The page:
Of Authors And Indie Bookstores
So, the other day, I locked Rebecca Schinsky in a meat freezer in Dover, Delaware so I could steal her role as co-host for the Bookriot podcast this week.
(That would be podcast Numero Ocho on this list.)
During this lovely podcast, where I only accidentally dropped the f-bomb once (eep oops sorry), we discussed this Bookseller piece: “Anger Over Authors’ Links To Amazon.” This article has a UK spin but the idea here is pretty universal: bookstores are saying, “Hey, authors and publishers, you say you care so much about us and how vital we are, it’d be really sweet if you linked to us on your author pages and if you don’t you’re a stinky poo-poo diaper face.”
I may have ad-libbed that a little bit.
I spoke about it on Twitter last week and it generated some interesting (if confusing) agita from authors specifically about how they don’t have a favorite indie bookstore near them and who should they even link to and goddamnit I’m not taking away my Amazon links.
The money shot from the article seems to be:
“The reason he has not linked to one through his website is because unfortunately, he doesn’t have an independent bookseller where he lives, otherwise he would link to it,” she said.
First comment: hello, myopic. Do you assume that all your readers live where you live?
Second comment: hey, I get it. Lotta bookstores out there. Indie bookstores aren’t as proliferate as they once were, but let’s assume there are still “a lot” of them out there.
You don’t have to link to them all.
You just have to link to Indiebound:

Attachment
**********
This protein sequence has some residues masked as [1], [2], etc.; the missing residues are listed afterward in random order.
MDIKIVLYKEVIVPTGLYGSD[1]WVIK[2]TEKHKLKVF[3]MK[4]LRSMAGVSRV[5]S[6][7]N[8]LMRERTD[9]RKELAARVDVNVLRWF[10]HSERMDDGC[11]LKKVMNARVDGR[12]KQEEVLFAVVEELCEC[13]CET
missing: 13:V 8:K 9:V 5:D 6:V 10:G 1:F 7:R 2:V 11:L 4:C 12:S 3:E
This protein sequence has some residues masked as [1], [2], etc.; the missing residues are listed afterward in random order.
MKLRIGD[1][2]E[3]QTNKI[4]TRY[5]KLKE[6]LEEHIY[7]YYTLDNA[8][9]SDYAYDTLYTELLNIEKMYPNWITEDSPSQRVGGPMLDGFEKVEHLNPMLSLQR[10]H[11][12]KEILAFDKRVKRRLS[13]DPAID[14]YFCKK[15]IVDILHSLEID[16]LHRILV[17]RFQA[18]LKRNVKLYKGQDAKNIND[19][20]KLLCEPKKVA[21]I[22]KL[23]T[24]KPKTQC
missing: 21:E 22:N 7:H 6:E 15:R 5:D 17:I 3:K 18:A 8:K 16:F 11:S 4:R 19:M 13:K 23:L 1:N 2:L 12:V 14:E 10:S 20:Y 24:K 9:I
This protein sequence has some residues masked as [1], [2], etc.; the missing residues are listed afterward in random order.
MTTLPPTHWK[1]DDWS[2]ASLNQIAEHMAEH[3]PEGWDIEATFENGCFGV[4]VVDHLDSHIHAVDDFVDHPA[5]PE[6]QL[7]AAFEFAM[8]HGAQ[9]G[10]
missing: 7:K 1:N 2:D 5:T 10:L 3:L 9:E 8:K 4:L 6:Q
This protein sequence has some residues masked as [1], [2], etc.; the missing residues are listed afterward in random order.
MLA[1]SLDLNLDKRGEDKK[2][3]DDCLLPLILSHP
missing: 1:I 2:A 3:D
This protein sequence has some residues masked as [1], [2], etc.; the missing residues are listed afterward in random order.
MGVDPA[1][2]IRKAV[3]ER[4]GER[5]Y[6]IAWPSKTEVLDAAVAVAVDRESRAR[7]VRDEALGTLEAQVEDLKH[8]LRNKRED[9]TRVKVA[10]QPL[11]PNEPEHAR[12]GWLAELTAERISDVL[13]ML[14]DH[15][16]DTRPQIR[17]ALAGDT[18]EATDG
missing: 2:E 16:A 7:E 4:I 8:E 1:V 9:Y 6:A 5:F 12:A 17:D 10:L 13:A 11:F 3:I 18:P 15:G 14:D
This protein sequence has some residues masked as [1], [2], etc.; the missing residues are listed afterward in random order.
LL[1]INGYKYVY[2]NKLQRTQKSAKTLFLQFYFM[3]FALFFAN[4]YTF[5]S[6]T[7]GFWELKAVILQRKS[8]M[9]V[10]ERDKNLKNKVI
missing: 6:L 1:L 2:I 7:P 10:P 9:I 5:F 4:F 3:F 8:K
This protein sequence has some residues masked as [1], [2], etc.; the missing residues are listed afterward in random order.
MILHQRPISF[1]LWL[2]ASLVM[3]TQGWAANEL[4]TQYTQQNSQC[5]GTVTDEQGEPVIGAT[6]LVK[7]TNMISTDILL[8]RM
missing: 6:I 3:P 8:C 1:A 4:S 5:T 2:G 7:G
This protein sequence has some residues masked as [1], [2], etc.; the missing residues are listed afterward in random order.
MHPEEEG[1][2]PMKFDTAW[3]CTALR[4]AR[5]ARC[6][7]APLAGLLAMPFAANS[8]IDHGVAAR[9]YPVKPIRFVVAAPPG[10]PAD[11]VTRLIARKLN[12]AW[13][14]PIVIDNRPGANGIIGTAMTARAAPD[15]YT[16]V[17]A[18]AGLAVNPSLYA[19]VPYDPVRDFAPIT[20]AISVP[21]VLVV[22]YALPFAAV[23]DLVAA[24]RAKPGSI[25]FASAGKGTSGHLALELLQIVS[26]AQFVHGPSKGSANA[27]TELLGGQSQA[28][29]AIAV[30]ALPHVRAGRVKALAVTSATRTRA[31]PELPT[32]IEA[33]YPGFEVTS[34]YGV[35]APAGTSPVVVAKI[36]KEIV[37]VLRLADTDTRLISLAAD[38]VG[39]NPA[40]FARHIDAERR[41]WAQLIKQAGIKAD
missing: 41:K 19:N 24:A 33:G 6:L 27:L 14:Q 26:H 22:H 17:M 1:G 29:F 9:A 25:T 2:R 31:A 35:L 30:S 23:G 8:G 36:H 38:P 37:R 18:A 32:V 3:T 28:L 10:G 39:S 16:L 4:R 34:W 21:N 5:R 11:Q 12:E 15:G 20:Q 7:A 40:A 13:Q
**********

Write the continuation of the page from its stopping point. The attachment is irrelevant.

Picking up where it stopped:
Or, if you’re one of those UK across-the-ponders, Hive:
Nobody is asking you to stop linking to Amazon. (Well, okay, some indies have an understandable hate-boner for Amazon, and they would probably be happy if you pulled Amazon links — I mean, we’re talking full-bore Snoopy Dance here.) By the black gods of Greyskull, do not pull your Amazon links. For better or for worse that’s how people want their books and if you delete those links you’re going to be leaving money on the table.
But! But but but, don’t leave off the indie link, either. Indie bookstores are vital. The best of them connect authors and readers and foster a book-lover’s community in a way that Amazon never can and never will. They can compete with Amazon on a level that Amazon will never understand — like insurgent freedom fighters pushing back a militarily-superior enemy. Indie bookstores will handsell the holy hell out of your books. They are active agents promoting things they love and authors they dig — they are not the passive Amazon recommendation engine. They’re people! Who love books! Maybe your books! How is that a bad thing?
So: link to Indiebound, will ya? And if you have a favorite indie bookstore, link to them, too. (Even better: foster with them a relationship where you can provide a value-add for readers via that store. Say, a buttload of signed books only available through Said Favorite Indie?)
Now, a caveat: I’m not saying indie bookstores are awesome by dint of them being indie bookstores. I’ve heard tale of some real asshats amongst the indie bookstore world, and have encountered more than a few myself. I’ve been treated like a real douchesponge by a few indie stores. And I’ve heard some horror stories among other writers that their signings at indies got them no support and the booksellers were in fact a little hostile. This is why you gotta love stores like Mysterious Galaxy, or one of my own local stores, the Doylestown Bookshop. (Both of whom pulled out the stops when it came to my author events there and who were friendly and accommodating and brimming with sheer liquid awesome.) Hell, did you see the Wendig Wall of Wicked Wonderfulness at Riverrun Bookstore in Portsmouth, NH?!
Great bookstores are critical curators and know to embrace authors — you know, those pesky assholes who write all these silly books.
So now I ask:
Who are your favorite bookstores?
Where are they?
Why do you love ’em?
Scream it out loud.